When his late-night show debuted on NBC in 1982, David Letterman was a young stand-up comic known mainly for occasional stints as a Tonight show guest host. Now, as his own show prepares to celebrate its seventh anniversary, Letterman has established himself as the medium's most inventive * and influential comic. Like Saturday Night Live in the '70s, Late Night with David Letterman has defined the cutting edge of TV comedy in the '80s: hip, irreverent, self-parodying, both scornful of and fascinated by the cliches of show business. Sitting in his Rockefeller Center office recently after a late- afternoon taping of his show, Letterman talked about his career and his comedy with associate editor Richard Zoglin.
Q. When you started this show, you were sort of TV's avant-garde, and now you're almost the king of the mountain. You're the guy people are trying to knock off, or copy. Does that make you uncomfortable?
A. Well, I think your assessment, while flattering, is largely inaccurate. I wouldn't say we're the king of the mountain. And I'm not sure we were ever avant-garde. I think it's true that in the early days we felt like we had to establish ourselves as being different, so maybe it was easier for us to do odd things and take more chances. I think the grind of doing a show every night makes you more inclined to say "Well, we did that once before, we can do it again." A certain kind of inertia takes over. But I think what has come over the years is a more consistent spirit. We have more confidence now in what we do. Whereas before it was like rolling a hand grenade into a hen house -- you just waited to see where the feathers would land. You know, that's not a bad idea, rolling a hand grenade into . . . nah.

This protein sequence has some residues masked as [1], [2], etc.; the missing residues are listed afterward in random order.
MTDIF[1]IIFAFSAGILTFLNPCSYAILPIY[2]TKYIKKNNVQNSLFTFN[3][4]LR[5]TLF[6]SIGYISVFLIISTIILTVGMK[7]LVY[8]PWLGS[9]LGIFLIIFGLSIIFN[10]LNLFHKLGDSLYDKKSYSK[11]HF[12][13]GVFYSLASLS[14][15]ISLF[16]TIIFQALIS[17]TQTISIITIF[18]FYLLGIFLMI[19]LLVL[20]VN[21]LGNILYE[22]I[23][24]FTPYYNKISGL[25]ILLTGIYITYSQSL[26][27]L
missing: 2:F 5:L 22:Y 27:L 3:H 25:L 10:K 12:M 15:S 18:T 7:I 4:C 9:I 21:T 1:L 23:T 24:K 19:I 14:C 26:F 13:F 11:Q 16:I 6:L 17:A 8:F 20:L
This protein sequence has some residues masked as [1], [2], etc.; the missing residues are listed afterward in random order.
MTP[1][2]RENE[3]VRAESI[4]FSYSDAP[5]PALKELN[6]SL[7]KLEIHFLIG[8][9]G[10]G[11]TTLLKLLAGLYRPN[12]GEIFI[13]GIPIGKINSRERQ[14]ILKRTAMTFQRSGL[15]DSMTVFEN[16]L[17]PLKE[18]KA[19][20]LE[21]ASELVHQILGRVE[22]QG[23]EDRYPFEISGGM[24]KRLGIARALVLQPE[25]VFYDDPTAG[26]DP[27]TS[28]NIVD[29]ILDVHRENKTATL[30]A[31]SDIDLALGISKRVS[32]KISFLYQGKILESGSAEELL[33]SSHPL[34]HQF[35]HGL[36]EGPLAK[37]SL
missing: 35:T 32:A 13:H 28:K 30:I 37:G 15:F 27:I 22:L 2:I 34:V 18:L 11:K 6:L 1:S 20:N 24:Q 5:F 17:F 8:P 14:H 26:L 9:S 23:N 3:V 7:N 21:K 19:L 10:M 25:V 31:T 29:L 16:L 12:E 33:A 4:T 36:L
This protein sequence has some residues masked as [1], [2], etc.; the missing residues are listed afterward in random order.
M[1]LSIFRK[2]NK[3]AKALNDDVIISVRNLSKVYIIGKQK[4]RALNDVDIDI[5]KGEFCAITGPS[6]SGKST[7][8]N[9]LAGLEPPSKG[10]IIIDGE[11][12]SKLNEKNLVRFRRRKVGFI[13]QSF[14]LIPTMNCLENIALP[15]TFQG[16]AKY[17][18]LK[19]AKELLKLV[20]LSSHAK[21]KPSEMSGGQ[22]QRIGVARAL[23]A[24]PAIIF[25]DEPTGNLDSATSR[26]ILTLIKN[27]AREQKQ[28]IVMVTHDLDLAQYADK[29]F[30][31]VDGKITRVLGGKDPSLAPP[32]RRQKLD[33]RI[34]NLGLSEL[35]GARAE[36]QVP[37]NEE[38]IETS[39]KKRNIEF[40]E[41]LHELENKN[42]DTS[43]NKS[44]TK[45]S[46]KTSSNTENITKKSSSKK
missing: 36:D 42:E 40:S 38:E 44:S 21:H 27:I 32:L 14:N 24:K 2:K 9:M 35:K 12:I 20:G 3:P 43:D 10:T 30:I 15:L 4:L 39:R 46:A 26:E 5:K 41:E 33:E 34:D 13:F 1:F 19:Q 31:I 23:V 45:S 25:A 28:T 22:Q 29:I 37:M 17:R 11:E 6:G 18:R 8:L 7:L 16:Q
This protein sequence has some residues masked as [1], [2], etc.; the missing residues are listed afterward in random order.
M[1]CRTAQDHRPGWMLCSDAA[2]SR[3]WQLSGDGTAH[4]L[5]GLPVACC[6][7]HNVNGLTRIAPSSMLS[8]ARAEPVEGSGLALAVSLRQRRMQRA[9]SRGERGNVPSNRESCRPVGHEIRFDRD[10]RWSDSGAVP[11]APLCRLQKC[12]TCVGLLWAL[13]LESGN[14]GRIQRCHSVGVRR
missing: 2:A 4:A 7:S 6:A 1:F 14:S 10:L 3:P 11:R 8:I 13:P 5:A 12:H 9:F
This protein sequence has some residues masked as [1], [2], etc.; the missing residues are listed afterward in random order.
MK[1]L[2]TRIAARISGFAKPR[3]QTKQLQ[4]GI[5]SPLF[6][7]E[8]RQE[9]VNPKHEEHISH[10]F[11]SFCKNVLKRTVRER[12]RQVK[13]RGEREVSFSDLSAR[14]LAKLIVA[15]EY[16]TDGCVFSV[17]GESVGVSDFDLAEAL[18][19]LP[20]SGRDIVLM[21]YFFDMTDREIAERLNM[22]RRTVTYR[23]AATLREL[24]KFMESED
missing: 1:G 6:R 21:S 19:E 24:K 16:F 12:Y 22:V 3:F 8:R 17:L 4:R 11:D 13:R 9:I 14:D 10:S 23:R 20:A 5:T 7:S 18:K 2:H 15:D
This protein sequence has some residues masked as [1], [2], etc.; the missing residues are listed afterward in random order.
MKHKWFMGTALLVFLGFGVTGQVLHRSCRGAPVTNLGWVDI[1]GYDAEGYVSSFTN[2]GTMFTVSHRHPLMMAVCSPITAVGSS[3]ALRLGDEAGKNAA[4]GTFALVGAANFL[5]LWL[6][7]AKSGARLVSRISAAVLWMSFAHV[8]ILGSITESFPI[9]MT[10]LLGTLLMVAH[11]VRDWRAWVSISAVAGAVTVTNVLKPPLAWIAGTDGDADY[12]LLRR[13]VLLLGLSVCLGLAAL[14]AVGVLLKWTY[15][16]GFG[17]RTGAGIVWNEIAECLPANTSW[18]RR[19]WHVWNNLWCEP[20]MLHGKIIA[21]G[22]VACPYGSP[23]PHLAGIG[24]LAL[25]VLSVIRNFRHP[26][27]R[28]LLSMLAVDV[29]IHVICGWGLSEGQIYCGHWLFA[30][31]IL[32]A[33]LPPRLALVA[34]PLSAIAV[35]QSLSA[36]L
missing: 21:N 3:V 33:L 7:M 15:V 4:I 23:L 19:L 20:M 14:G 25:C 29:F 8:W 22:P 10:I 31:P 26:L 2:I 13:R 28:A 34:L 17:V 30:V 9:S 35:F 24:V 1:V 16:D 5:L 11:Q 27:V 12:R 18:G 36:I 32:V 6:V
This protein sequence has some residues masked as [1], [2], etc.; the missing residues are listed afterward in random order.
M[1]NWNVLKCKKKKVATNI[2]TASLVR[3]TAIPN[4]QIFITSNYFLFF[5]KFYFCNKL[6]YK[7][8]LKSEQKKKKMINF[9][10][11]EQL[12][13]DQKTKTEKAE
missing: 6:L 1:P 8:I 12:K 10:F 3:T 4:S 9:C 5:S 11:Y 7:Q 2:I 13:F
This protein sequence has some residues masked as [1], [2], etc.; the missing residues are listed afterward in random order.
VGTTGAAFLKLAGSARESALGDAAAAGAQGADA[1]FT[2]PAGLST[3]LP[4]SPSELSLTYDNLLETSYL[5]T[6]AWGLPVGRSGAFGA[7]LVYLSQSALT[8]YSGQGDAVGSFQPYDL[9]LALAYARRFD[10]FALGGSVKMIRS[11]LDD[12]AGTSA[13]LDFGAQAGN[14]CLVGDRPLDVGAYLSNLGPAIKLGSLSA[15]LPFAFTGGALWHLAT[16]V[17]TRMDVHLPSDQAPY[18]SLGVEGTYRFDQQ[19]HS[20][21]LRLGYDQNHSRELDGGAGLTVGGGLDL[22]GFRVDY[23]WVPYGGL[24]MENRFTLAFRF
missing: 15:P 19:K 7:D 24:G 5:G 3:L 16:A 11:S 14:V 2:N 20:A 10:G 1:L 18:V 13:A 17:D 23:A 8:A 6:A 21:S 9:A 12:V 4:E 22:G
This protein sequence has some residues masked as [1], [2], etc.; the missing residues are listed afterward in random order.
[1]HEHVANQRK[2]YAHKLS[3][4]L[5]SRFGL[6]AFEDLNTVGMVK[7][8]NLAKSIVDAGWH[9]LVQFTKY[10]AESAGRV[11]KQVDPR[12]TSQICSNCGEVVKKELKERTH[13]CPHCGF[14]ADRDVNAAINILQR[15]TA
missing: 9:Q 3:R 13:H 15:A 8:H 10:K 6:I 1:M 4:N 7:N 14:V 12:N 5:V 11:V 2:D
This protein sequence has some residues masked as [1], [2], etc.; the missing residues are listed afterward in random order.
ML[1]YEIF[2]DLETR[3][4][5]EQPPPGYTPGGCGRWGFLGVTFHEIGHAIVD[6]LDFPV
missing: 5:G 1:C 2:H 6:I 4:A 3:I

Q. What things on the show really make you laugh?
A. I like having a camera in different locations and being able to talk with people there. And I always love it when the "civilians" are able to do something that gets a huge laugh. I like it sometimes when things just don't work, and you're overwhelmed with this hopeless, giddy attitude. I liked a couple of months ago when, for no reason, we just made waffles, as an adjunct activity to the show. I liked having a show and then, every few minutes, seeing if the waffles were done. I don't know why exactly. When somebody came up with the idea -- "Well, we could make waffles" -- you thought, "Why would we make waffles?" But it's the Why-would-we-make-waffles? attitude that I think made it fun to do.
Q. In cases like that, you seem to be parodying the talk show itself: This is how mundane we can get. We can make waffles, and people will think it's entertainment. Are you satirizing TV?
A. It was never our intention to satirize or parody a talk show. It's just & that we have an hour of TV to do each night, and it's got to be a talk show, so what can we do inside that framework that would make us laugh? It's just goofy, silly additional behavior. We never said, "What we want to do here is construct a mirror of the American talk show and hold that up to the viewer." We never really set out to show people a parody of a talk show. I mean, it is a talk show.
Q. You seem to have got better at doing interviews than at the beginning.
A. Well, you'd almost have to, wouldn't you?
Q. Did you have a problem with your own performance?